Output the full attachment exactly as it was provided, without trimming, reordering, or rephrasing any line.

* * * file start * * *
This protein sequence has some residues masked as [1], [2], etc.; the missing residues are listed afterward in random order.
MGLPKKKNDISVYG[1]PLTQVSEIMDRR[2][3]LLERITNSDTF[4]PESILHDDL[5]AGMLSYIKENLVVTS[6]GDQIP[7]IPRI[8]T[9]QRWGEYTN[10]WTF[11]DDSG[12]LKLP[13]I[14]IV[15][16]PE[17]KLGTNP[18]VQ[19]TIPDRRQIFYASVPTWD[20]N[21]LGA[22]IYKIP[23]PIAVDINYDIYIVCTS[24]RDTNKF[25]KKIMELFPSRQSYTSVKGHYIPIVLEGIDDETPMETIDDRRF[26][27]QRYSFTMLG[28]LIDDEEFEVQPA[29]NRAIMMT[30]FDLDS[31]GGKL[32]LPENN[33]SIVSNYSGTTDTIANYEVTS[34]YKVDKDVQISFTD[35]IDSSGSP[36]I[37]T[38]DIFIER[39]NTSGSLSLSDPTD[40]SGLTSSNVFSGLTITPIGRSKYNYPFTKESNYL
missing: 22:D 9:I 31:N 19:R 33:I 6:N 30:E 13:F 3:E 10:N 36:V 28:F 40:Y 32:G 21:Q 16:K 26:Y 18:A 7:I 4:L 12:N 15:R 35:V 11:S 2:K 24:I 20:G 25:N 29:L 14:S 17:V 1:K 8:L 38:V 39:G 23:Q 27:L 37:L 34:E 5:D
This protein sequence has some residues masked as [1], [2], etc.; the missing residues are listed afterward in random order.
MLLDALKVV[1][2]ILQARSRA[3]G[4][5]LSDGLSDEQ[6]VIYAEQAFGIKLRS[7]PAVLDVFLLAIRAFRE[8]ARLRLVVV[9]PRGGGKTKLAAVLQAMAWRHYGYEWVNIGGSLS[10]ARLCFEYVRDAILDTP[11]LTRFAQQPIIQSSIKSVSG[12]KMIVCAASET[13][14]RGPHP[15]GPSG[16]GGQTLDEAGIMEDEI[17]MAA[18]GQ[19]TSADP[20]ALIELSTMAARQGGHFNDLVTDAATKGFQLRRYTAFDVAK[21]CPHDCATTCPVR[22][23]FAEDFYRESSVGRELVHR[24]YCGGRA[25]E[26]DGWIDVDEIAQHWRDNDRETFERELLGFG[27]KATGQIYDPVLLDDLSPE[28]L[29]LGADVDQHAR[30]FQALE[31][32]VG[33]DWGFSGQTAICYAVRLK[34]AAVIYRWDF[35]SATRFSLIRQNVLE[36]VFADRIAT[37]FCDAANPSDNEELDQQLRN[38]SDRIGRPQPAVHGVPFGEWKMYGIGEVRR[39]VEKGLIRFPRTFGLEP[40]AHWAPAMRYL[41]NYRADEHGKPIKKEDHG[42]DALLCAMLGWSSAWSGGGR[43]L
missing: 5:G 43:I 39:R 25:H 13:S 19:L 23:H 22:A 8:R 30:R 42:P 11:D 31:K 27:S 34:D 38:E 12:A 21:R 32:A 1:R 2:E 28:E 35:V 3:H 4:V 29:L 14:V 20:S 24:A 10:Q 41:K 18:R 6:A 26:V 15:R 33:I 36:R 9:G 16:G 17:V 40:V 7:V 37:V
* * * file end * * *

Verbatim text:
This protein sequence has some residues masked as [1], [2], etc.; the missing residues are listed afterward in random order.
MGLPKKKNDISVYG[1]PLTQVSEIMDRR[2][3]LLERITNSDTF[4]PESILHDDL[5]AGMLSYIKENLVVTS[6]GDQIP[7]IPRI[8]T[9]QRWGEYTN[10]WTF[11]DDSG[12]LKLP[13]I[14]IV[15][16]PE[17]KLGTNP[18]VQ[19]TIPDRRQIFYASVPTWD[20]N[21]LGA[22]IYKIP[23]PIAVDINYDIYIVCTS[24]RDTNKF[25]KKIMELFPSRQSYTSVKGHYIPIVLEGIDDETPMETIDDRRF[26][27]QRYSFTMLG[28]LIDDEEFEVQPA[29]NRAIMMT[30]FDLDS[31]GGKL[32]LPENN[33]SIVSNYSGTTDTIANYEVTS[34]YKVDKDVQISFTD[35]IDSSGSP[36]I[37]T[38]DIFIER[39]NTSGSLSLSDPTD[40]SGLTSSNVFSGLTITPIGRSKYNYPFTKESNYL
missing: 22:D 9:I 31:N 19:R 33:I 6:N 30:E 13:F 3:E 10:N 36:V 28:F 40:Y 32:G 21:Q 16:K 26:Y 18:A 7:I 4:L 12:N 15:R 35:V 11:S 2:K 24:I 20:G 25:N 29:L 14:S 17:V 1:K 8:L 38:V 39:G 23:Q 27:L 37:L 34:E 5:D
This protein sequence has some residues masked as [1], [2], etc.; the missing residues are listed afterward in random order.
MLLDALKVV[1][2]ILQARSRA[3]G[4][5]LSDGLSDEQ[6]VIYAEQAFGIKLRS[7]PAVLDVFLLAIRAFRE[8]ARLRLVVV[9]PRGGGKTKLAAVLQAMAWRHYGYEWVNIGGSLS[10]ARLCFEYVRDAILDTP[11]LTRFAQQPIIQSSIKSVSG[12]KMIVCAASET[13][14]RGPHP[15]GPSG[16]GGQTLDEAGIMEDEI[17]MAA[18]GQ[19]TSADP[20]ALIELSTMAARQGGHFNDLVTDAATKGFQLRRYTAFDVAK[21]CPHDCATTCPVR[22][23]FAEDFYRESSVGRELVHR[24]YCGGRA[25]E[26]DGWIDVDEIAQHWRDNDRETFERELLGFG[27]KATGQIYDPVLLDDLSPE[28]L[29]LGADVDQHAR[30]FQALE[31][32]VG[33]DWGFSGQTAICYAVRLK[34]AAVIYRWDF[35]SATRFSLIRQNVLE[36]VFADRIAT[37]FCDAANPSDNEELDQQLRN[38]SDRIGRPQPAVHGVPFGEWKMYGIGEVRR[39]VEKGLIRFPRTFGLEP[40]AHWAPAMRYL[41]NYRADEHGKPIKKEDHG[42]DALLCAMLGWSSAWSGGGR[43]L
missing: 5:G 43:I 39:R 25:H 13:S 19:L 23:H 22:A 8:R 30:R 42:P 11:D 31:K 27:S 34:D 38:E 12:A 21:R 32:A 1:R 2:E 28:E 35:V 3:H 4:V 29:L 14:V 20:S 24:A 10:Q 41:K 18:R 6:A 26:V 15:R 33:I 36:R 9:G 16:G 17:V 40:V 7:V 37:V